Pokémon Go Takes Over Campus

It’s been over a month since Pokémon Go was released in the US, and its creator, Niantic, has fixed most of the server glitches and launched the game in several more continents. The traffic seems to have leveled off at around 22 million users. Whether you love it because it brings people together or hate it because it creates a crowd, the game is likely to stay here for the next few months—or until a harsh winter makes these walking zombies reconsider venturing outdoors.

The success of Pokémon Go is likely to be replicated with other game developers and strong franchises (think Harry Potter), but what’s important to know is how your marketing department can leverage this technology when it goes viral.

 

How One University Did It

We talked with creative director Anna Lloyd Franks and digital media specialist Shibli Rahman from the Digital Media office at the University of Alabama at Birmingham (UAB) to learn how they pulled off a Pokémon event in just a few days.

Friday, July 8

Anna and Shibli noticed the Pokémon Go craze sweeping campus. Students were glued to their smartphones more than usual.

Tuesday, July 12

Anna and Shibli gathered their team and brainstormed on how to take advantage of Pokémon Go’s popularity. Their top goal: promote UAB’s visibility and engagement in the local community.

The digital media team decided to send a “Pokémon Go on the Green #UABGO” letter to staff, detailing how each unit could contribute to the event using leftover UAB promotional items. They outlined the benefits if everyone contributed and participated in the event. They also emphasized that the event was not to promote digital media but to promote UAB as a whole, and they soon received positive responses from the admissions office, alumni association, student affairs, campus radio, and others. As a side benefit, these letters also worked to promote the event through word of mouth.

Since UAB is still a relatively new campus, they’re still defining their campus culture and how the institution fits with the Birmingham community. The main goal of the event was to invite the community to explore the campus and for UAB to show how they can be good neighbors.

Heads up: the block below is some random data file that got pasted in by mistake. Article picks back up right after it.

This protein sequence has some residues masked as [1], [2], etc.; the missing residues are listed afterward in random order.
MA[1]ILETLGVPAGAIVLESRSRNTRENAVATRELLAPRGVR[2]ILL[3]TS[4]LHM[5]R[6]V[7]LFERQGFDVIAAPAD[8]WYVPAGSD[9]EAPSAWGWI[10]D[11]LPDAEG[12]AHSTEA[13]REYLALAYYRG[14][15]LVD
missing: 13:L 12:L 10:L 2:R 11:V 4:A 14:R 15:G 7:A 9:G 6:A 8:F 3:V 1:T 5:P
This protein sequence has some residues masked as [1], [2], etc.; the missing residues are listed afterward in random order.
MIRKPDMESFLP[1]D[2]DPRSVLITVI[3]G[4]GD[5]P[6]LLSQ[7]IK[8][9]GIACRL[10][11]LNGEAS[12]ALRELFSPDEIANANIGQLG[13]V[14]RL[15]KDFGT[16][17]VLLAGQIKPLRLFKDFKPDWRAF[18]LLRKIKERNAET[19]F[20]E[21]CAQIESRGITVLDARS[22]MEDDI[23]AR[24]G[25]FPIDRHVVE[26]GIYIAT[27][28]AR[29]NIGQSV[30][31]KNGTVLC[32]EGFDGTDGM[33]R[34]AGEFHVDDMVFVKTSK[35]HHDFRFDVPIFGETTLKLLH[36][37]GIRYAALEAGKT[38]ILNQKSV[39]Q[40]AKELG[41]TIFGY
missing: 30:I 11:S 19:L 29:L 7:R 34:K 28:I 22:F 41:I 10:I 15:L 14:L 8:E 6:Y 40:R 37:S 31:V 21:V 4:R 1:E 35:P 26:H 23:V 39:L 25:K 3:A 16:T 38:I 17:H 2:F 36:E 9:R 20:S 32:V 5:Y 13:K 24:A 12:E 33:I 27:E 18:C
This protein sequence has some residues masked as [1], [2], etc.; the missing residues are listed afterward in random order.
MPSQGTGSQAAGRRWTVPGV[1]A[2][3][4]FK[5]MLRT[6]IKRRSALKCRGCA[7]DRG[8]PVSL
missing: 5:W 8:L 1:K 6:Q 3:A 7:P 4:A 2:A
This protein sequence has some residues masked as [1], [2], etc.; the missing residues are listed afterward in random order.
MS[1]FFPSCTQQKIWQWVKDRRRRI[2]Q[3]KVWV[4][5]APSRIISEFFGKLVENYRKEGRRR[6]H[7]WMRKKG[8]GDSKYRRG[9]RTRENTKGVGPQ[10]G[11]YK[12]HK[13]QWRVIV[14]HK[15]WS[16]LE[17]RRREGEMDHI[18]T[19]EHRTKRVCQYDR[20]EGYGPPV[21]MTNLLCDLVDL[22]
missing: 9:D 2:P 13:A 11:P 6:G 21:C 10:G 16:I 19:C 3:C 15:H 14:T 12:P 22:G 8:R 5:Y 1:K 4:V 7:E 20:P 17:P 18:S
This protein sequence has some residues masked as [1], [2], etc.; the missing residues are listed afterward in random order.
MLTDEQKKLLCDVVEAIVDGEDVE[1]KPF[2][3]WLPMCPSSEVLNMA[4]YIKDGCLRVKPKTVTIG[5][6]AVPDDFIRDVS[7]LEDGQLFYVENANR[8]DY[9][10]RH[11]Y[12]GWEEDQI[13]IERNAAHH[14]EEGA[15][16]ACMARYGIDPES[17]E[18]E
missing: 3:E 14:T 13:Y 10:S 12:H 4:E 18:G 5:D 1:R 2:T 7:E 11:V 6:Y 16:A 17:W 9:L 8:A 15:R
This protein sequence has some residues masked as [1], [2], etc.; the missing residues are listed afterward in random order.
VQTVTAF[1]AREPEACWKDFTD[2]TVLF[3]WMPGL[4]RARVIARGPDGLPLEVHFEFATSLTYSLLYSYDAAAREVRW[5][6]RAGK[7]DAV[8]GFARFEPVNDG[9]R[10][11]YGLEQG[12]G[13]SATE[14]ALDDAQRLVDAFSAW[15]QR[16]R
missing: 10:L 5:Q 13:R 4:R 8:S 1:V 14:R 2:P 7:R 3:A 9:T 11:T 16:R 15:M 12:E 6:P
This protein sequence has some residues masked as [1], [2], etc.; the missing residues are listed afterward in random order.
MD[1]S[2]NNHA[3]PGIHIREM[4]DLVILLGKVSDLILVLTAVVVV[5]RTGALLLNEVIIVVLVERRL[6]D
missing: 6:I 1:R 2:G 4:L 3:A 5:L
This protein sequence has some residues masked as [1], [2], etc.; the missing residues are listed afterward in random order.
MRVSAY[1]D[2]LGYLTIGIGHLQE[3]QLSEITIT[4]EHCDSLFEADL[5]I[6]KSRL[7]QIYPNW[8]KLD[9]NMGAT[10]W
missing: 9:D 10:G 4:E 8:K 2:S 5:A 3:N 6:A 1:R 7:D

Volunteers handmade some Pokémon gym badges and trainer hats (even for the dogs!) and baked cookies that looked like Poké balls. They planned to set up tents near the Poké stops and to deploy “lures” to attract Pokémon. Lures last for 30 minutes and create a feeding frenzy for the Pokémon, which in turn attract the players (often referred to as Pokémon trainers).

Once a plan was in place and the resources allocated, it was time to promote the event. The digital media team wanted the event to feel authentic—something that came from the students for the students, instead of a campus administrator appropriating a symbol of the students’ generation.

Thursday, July 14

Two days later, on July 14, the team coordinated with the UAB Student Group to promote the event on their social media accounts (Twitter, Facebook, and Instagram).

 

Gotta Catch ‘Em All

Friday, July 15

On the day of the event, the team expected maybe a few dozen to a hundred trainers to show up for the event. To shield against the harsh Alabama sun, the team set up eight tents around the campus green and the Dragon Topiary, which was a Pokémon Gym. The team purchased 32 lures to deploy at each of those tents so the event would last two hours.

The turnout was phenomenal, with 200–300 people attending, including two large groups of recruits visiting campus for either a summer camp or a high school visit. The event also attracted students, staff, faculty, and alumni. Even a high school student pitched in and helped with the event by working at one of the tents. Visitors to the tents expected a “sell” from the volunteers but were pleasantly surprised to learn that UAB was simply giving back to the community and being a good neighbor.

 

The Net Results and How UAB Got Them

  • A better image for UAB by providing a safe and welcoming environment on campus
  • At a total cost of roughly $30 (32 lures is about 2,720 Pokécoins)
  • Donation of most items
  • Eager volunteers
  • 300 campus visitors

The key to this event’s success was the speed in which the digital team acted to take advantage of the game’s popularity. The game launched in the US on July 6, and the digital media team caught wind of it on July 8. Within a week, they organized the event, promoted it, and held the event on July 15.

 

Pokémon’s Future on Campus

Other institutions have integrated the game into their courses—such as Fresno City College with their PE-6 class (walking), and the University of Idaho’s “Pop Culture Games” course. Others, such as Cornell College, use the game to introduce the campus environment to incoming freshman students to help them adjust.

The main takeaway is that the digital media team knew Pokémon Go would be popular because the franchise has been around for years, and that the way the augmented reality technology is used would be novel. They also knew that if they went through the administrative channels, committees, and other time-consuming hurdles, they would lose this opportunity to sound authentic and to connect with their community.

When asked if the digital team will do something like this again, Anna and Shibli said they would consider it if the game continues to be popular. So what should you do next time a new game or technology rolls around in your backyard? Trust the people who are close to the students and understand their motivations. Not everything has the luxury of waiting for a committee decision or a focus group result.

About the author

Leave a Reply